book report: A Great and Noble Scheme (6) by Faragher

John Mack Faragher mentions my former hometown, New London, a couple times in his book A Great and Noble Scheme. When the English commenced the ethnic cleansing of L'Acadie/Nova Scotia of its French Catholic inhabitants, they didn't have a place to send them except anywhere but there. Hence, they decided to force them on the lower 13 colonies, including Connecticut.
The exiles on the Edward reportedly came down with malaria, and by the time the vessel docked at New London, Connecticut, in May 1756, nearly one hundred had died. Dove, one of the vessels assigned to pick up the last contingent of inhabitants from Minas in December 1755, was apparently lost at sea - at least there is no record of its arrival in Connecticut. Out of the nearly seven thousand Acadians who boarded transports at Chignecto, Minas, and Annapolis Royal in 1755, the best estimate is that roughly one thousand died in transit. p. 372
Of course the colonies were not excited about receiving unwanted refugees. They showed a small measure of compassion. In Massachusetts they passed a law regarding the Acadians,
...that the exiles must be self-supporting by the spring of 1756. If any proved unable or unwilling to work, local justices of the peace were empowered "to employ, bind out, or support said Inhabitants." Neighboring Connecticut passed a comparable law shortly after the first of approximately 630 Acadians arrived at New London. The exile families were dispersed among all the towns of the province, with local officials responsible for providing assistance to the sick and indigent and maintaining strict control over the able-bodied, preventing them from wandering from their designated locations or congregating in potentially dangerous groups. pp.374-5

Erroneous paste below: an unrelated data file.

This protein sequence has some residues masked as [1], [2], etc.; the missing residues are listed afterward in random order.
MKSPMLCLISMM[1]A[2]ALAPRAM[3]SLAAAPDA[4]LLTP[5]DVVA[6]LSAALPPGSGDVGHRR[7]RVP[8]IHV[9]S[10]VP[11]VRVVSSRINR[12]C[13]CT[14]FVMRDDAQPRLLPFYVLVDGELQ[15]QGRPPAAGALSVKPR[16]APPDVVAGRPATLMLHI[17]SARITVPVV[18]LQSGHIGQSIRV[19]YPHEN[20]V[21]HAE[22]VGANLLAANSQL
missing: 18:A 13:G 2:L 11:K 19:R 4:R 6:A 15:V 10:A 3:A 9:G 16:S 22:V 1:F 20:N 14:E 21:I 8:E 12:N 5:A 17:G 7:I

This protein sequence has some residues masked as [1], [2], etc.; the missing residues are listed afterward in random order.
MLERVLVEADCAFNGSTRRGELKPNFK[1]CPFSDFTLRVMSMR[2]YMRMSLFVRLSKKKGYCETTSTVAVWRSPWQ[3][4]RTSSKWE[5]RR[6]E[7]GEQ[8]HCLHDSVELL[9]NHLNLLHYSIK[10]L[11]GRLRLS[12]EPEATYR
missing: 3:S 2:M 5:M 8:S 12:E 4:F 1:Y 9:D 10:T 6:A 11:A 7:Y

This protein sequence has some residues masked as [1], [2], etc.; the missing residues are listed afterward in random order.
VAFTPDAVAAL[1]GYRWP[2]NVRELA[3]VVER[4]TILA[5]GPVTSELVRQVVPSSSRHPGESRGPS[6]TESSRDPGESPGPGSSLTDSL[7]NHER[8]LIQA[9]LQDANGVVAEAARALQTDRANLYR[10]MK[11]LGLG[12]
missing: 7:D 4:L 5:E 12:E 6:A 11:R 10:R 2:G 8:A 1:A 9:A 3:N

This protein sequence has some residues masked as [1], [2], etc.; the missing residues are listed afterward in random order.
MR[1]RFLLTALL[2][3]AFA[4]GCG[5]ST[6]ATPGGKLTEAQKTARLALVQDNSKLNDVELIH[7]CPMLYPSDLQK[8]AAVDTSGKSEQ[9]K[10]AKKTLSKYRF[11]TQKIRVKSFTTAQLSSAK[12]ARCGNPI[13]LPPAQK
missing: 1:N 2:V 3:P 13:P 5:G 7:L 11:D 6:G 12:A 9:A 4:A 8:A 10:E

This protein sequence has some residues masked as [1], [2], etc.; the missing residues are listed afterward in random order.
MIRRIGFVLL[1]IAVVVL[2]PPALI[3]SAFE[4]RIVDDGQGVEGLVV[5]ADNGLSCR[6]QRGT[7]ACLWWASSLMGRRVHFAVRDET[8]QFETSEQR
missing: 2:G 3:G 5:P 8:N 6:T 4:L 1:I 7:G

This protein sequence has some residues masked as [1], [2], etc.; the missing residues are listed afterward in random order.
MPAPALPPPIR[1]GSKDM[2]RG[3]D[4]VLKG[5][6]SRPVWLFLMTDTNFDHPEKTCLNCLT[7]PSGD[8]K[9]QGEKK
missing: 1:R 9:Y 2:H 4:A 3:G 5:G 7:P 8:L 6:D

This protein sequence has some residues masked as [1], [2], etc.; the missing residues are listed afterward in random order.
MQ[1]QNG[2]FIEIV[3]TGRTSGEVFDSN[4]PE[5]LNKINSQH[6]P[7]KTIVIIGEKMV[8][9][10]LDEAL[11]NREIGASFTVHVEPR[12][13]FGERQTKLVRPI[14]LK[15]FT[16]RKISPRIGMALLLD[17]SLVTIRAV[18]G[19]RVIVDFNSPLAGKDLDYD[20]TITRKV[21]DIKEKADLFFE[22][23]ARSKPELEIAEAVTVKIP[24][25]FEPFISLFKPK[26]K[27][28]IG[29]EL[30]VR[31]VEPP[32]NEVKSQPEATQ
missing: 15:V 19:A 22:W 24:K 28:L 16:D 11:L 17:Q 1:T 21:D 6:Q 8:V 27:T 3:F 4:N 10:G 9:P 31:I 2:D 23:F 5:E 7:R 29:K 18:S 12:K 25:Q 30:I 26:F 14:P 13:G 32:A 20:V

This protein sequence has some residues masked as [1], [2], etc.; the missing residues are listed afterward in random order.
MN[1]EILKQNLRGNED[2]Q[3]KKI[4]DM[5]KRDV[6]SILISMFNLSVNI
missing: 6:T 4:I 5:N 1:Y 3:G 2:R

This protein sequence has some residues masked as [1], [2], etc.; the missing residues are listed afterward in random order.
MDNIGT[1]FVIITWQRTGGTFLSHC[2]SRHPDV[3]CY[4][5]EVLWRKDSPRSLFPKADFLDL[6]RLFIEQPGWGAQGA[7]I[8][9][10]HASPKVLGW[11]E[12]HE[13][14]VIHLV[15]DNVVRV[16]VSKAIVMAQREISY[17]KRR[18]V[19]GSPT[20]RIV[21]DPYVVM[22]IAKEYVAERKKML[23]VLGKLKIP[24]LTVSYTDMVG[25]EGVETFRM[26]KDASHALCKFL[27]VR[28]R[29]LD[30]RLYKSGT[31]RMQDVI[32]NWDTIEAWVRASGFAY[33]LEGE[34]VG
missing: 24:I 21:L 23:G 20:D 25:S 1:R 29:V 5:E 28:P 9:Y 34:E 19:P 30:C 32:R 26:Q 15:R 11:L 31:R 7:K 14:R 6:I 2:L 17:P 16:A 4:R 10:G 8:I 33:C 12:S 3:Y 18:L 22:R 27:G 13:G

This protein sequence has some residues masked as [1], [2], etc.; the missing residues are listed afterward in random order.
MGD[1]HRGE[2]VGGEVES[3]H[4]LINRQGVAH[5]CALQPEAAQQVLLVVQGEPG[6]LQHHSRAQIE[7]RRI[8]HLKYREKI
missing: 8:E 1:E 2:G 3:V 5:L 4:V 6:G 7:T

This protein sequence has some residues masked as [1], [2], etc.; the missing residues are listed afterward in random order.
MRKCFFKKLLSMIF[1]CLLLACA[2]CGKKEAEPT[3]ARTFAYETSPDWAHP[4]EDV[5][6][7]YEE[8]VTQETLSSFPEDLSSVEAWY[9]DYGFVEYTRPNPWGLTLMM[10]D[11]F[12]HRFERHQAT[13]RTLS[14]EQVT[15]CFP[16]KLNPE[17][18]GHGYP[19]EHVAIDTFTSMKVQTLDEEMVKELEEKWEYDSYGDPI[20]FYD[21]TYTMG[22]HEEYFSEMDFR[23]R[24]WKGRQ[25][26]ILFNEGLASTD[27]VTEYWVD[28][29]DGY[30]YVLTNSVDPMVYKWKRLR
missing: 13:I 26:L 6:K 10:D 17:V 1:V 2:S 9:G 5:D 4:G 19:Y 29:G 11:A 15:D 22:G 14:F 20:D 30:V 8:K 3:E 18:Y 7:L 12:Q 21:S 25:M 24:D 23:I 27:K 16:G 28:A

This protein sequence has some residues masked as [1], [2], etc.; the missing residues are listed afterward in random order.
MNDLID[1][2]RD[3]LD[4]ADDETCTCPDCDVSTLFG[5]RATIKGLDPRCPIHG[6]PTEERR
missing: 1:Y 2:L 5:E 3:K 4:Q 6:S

The English had to recruit settlers to the land purged of Acadians. People from New London were interested in moving up there, perhaps they were intrigued by the stories told by the Acadians sent there.
The greatest interest in emigration indeed did come from southern New England, where land was in short supply and where numerous residents had direct experience in l'Acadie, either as sailors or soldiers. Numerous public meetings took place over the winter and early spring of 1759, and in April a group of leaders from New London, representing potential settlers in Connecticut and Rhode Island, sailed to Halifax to meet with Lawrence and the council. p.408
It wasn't hard refusing prepared land recently stolen from its successful owners. The new settlers did not know how to tend the dikes to keep the marshlands-turned-fields dry and productive. The diking was the innovation of the Acadians that turned the peninsula into a successful agricultural region. The terrible irony of that arrangement is that Acadians were forced to help maintain the dikes for the invaders.

I recommend this book to Americans seeking context for the French-Indian War and the views and behaviors of New Englanders before the Revolution. It was a good read, well told, well researched, and well informed.

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